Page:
Country of Origin: France
People: Jean-Francois Merieau, Owner & Winemaker
The quality of Jean-Francois Merieau's wines stands head and shoulders above any Touraine Sauvignon Blanc anyone in the collective wisdom of Cream and beyond have ever tasted. While Touraine is a large region including the appellations of Vouvray, Montlouis, Chinon and many others, it is also an appellation in itself, planted mostly to Sauvignon Blanc, Cabernet Franc, Gamay, and Malbec. Most Touraine is mass-produced, harvested by machine, and of little interest. One of the new stars in the Loire, Jean-Francois Merieau breaks the mold and is one of the few artisans to really champion this AOC. He believes his organic approach and patience with his wines will help to put these wines on the same level as more prestigious appellations. Instead of blending his wines, he produces most of the varietals with which he works in single varietal bottlings, often from a single parcel. To judge by his rich, leesy and varietally expressive Touraine Sauvignon Blanc, he has already achieved this. His sparkling wine, produced from Chenin and Sauvignon Blanc, is aged like Champagne, sur lie (on its yeast).
There are about 5,000 hectares of Malbec planted in France, with the majority of it in the southwest divided principally between the Cahors region and Bordeaux. This number is greatly reduced from plantings even some 50 years ago due mainly to its reduction in use in Bordeaux where it has traditionally been used as a blending grape. Malbec was introduced to Argentina around 1868 by a French agricultural engineer named Michel Pouget where it has achieved startling success. At one point, there were 50,000 acres of Malbec planted in the country due mainly to the fact that Malbec grown in Argentina produces wines of great lushness of fruit without the heavy tannic character of those of southern France. Its popularity continues today (even though the acres planted is now roughly half) and clearly some of the best examples of the varietal in the world are produced in Argentina, even if they differ stylistically from those grown in France. Long grown in the Loire, Malbec (or Cot, as it is called in the Loire Valley) historically had been bottled as a single varietal but in the last 20 years, this has changed. Most of the regions using it now are located in the eastern half of the valley and winemakers usually blend malbec with cabernet Franc and other traditional Loire varietals (such as in Valencay).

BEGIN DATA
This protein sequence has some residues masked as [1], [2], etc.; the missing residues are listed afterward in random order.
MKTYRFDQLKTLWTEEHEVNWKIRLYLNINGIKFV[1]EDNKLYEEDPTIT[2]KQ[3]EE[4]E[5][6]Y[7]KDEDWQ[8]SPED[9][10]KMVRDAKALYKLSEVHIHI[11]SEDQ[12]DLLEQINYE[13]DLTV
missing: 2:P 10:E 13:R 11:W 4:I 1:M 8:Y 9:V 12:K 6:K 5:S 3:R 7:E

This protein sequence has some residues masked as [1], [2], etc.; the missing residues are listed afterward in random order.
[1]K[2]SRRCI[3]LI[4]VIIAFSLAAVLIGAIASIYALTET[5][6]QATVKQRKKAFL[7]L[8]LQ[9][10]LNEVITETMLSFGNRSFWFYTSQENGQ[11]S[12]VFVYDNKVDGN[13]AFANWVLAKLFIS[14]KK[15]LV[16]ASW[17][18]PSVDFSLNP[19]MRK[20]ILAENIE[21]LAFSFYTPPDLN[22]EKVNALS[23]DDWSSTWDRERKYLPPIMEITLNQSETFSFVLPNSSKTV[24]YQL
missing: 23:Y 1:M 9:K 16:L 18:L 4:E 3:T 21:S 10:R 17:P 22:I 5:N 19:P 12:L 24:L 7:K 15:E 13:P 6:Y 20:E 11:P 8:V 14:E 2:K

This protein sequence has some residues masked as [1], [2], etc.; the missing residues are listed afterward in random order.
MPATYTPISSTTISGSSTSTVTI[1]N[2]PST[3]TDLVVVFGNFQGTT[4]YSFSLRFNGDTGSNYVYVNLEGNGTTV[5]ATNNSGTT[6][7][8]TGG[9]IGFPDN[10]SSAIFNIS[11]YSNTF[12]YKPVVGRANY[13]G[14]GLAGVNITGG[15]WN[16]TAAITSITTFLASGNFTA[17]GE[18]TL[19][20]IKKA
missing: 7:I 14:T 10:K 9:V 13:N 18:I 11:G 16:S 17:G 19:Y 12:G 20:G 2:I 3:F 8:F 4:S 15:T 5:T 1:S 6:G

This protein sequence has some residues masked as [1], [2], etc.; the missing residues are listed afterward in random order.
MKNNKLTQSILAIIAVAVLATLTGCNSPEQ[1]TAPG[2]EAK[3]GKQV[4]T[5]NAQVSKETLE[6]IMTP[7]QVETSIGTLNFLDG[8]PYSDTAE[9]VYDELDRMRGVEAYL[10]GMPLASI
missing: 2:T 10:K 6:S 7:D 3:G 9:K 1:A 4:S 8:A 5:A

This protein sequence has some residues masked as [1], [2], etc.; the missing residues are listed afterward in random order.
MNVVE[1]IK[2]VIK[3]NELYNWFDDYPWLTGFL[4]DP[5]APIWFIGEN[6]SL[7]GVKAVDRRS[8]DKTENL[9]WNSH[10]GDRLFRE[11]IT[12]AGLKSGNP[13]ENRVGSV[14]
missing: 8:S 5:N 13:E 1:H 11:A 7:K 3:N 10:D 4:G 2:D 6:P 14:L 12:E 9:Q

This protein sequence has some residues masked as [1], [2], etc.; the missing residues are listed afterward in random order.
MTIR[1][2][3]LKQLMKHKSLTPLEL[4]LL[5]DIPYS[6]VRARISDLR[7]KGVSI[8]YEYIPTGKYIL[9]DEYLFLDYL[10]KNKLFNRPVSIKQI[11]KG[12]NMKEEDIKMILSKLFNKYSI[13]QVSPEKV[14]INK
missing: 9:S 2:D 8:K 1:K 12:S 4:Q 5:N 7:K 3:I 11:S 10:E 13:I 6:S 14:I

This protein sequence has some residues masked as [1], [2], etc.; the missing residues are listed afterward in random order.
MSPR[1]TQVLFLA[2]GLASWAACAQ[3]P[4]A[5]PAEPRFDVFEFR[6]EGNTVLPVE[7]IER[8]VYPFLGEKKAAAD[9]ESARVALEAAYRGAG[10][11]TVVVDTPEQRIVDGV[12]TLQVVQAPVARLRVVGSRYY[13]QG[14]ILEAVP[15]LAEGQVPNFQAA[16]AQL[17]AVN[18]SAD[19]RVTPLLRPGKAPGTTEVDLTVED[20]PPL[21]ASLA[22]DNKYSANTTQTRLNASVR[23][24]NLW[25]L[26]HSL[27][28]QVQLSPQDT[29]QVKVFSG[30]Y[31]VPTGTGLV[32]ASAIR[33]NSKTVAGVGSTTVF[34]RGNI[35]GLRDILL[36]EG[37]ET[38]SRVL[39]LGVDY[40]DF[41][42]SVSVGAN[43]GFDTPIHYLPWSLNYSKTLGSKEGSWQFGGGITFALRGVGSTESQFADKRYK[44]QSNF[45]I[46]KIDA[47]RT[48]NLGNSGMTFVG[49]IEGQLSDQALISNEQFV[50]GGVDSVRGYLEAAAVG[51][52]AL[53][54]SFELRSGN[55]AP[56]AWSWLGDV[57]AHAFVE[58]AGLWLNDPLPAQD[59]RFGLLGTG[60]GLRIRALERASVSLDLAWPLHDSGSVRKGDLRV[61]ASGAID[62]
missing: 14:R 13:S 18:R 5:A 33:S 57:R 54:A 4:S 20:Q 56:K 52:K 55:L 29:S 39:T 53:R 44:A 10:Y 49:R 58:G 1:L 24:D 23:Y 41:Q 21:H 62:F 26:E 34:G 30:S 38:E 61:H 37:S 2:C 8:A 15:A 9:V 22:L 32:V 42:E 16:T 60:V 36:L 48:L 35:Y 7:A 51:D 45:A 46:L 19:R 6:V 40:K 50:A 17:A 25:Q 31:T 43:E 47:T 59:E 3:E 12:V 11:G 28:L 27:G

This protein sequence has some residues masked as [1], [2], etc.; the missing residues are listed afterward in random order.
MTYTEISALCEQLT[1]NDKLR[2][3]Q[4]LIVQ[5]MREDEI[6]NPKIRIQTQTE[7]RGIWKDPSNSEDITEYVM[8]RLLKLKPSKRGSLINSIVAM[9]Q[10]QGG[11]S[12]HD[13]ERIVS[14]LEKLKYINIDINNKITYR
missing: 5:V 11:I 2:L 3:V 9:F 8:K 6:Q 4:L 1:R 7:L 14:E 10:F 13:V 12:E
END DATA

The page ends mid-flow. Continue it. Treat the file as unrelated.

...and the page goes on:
However, the Touraine region is one area that has defended Cot as worthy of being bottled as a single varietal, like in Cahors. The main difference between the Cot of the Touraine and the Malbec in Cahors is that the northern plantings tend to produce wines with softer tannins, lower levels of alcohol, and make wines with the hallmark dark fruit flavors but with high acidity and cut.
You Tube Links
Jean-Francois Merieau - In the Vines
Jean-Francois Merieau - Hidden Treasure and the Old Cave
Jean-Francois Merieau - Limestone for the Rich and the Poor